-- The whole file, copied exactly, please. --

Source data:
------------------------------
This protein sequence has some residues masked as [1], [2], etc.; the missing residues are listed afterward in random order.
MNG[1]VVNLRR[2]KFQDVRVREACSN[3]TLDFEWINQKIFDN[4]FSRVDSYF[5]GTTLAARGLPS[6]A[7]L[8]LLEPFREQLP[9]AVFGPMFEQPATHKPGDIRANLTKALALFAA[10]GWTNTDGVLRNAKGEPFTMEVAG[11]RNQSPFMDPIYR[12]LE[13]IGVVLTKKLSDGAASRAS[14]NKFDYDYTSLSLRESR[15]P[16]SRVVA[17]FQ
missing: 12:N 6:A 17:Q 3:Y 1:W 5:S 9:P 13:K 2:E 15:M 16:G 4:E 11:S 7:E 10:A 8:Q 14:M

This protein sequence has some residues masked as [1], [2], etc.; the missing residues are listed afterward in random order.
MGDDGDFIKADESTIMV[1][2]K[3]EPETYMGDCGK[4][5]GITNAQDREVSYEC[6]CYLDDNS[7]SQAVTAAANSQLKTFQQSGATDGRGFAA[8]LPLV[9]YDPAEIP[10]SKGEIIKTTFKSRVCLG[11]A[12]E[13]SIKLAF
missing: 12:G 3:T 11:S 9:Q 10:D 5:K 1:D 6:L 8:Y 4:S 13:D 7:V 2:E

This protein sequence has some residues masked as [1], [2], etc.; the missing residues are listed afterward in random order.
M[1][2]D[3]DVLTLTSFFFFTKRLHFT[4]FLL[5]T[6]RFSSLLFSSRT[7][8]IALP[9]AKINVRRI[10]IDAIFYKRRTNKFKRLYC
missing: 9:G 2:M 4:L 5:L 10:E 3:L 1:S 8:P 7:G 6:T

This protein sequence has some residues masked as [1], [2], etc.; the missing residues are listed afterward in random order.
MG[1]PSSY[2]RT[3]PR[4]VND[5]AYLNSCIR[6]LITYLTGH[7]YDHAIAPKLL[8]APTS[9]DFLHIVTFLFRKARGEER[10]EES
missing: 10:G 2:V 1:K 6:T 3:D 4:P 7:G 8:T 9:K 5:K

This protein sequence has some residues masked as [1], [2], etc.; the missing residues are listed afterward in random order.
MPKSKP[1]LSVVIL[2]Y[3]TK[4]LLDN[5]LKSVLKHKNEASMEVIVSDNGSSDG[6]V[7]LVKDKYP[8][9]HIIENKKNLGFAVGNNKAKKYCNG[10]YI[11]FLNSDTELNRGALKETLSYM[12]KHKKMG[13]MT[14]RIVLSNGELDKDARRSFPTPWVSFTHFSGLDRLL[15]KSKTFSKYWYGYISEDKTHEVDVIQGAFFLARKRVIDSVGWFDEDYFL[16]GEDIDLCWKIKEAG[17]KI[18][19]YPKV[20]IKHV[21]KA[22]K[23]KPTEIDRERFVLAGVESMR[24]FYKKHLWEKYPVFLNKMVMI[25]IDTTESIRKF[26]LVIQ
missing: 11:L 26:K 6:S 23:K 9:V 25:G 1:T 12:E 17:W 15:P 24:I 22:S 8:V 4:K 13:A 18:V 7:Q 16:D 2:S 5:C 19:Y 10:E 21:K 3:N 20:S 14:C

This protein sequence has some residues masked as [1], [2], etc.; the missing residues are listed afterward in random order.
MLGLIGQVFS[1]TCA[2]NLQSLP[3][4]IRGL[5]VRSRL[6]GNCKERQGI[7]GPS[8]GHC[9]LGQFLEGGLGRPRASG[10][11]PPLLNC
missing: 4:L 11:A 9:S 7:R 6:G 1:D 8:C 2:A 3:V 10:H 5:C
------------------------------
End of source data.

This protein sequence has some residues masked as [1], [2], etc.; the missing residues are listed afterward in random order.
MNG[1]VVNLRR[2]KFQDVRVREACSN[3]TLDFEWINQKIFDN[4]FSRVDSYF[5]GTTLAARGLPS[6]A[7]L[8]LLEPFREQLP[9]AVFGPMFEQPATHKPGDIRANLTKALALFAA[10]GWTNTDGVLRNAKGEPFTMEVAG[11]RNQSPFMDPIYR[12]LE[13]IGVVLTKKLSDGAASRAS[14]NKFDYDYTSLSLRESR[15]P[16]SRVVA[17]FQ
missing: 12:N 6:A 17:Q 3:Y 1:W 5:S 9:P 13:K 2:E 15:M 16:G 4:E 11:S 7:E 10:A 8:Q 14:M

This protein sequence has some residues masked as [1], [2], etc.; the missing residues are listed afterward in random order.
MGDDGDFIKADESTIMV[1][2]K[3]EPETYMGDCGK[4][5]GITNAQDREVSYEC[6]CYLDDNS[7]SQAVTAAANSQLKTFQQSGATDGRGFAA[8]LPLV[9]YDPAEIP[10]SKGEIIKTTFKSRVCLG[11]A[12]E[13]SIKLAF
missing: 12:G 3:T 11:S 9:Q 10:D 5:K 1:D 6:L 8:Y 4:S 13:D 7:V 2:E

This protein sequence has some residues masked as [1], [2], etc.; the missing residues are listed afterward in random order.
M[1][2]D[3]DVLTLTSFFFFTKRLHFT[4]FLL[5]T[6]RFSSLLFSSRT[7][8]IALP[9]AKINVRRI[10]IDAIFYKRRTNKFKRLYC
missing: 9:G 2:M 4:L 5:L 10:E 3:L 1:S 8:P 7:G 6:T

This protein sequence has some residues masked as [1], [2], etc.; the missing residues are listed afterward in random order.
MG[1]PSSY[2]RT[3]PR[4]VND[5]AYLNSCIR[6]LITYLTGH[7]YDHAIAPKLL[8]APTS[9]DFLHIVTFLFRKARGEER[10]EES
missing: 10:G 2:V 1:K 6:T 3:D 4:P 7:G 8:T 9:K 5:K

This protein sequence has some residues masked as [1], [2], etc.; the missing residues are listed afterward in random order.
MPKSKP[1]LSVVIL[2]Y[3]TK[4]LLDN[5]LKSVLKHKNEASMEVIVSDNGSSDG[6]V[7]LVKDKYP[8][9]HIIENKKNLGFAVGNNKAKKYCNG[10]YI[11]FLNSDTELNRGALKETLSYM[12]KHKKMG[13]MT[14]RIVLSNGELDKDARRSFPTPWVSFTHFSGLDRLL[15]KSKTFSKYWYGYISEDKTHEVDVIQGAFFLARKRVIDSVGWFDEDYFL[16]GEDIDLCWKIKEAG[17]KI[18][19]YPKV[20]IKHV[21]KA[22]K[23]KPTEIDRERFVLAGVESMR[24]FYKKHLWEKYPVFLNKMVMI[25]IDTTESIRKF[26]LVIQ
missing: 11:L 26:K 6:S 23:K 9:V 25:G 1:T 12:E 17:W 15:P 24:I 22:S 8:V 4:K 13:A 18:V 7:Q 16:D 2:S 5:C 19:Y 10:E 21:K 3:N 20:S 14:C

This protein sequence has some residues masked as [1], [2], etc.; the missing residues are listed afterward in random order.
MLGLIGQVFS[1]TCA[2]NLQSLP[3][4]IRGL[5]VRSRL[6]GNCKERQGI[7]GPS[8]GHC[9]LGQFLEGGLGRPRASG[10][11]PPLLNC
missing: 4:L 11:A 9:S 7:R 6:G 1:D 8:C 2:A 3:V 10:H 5:C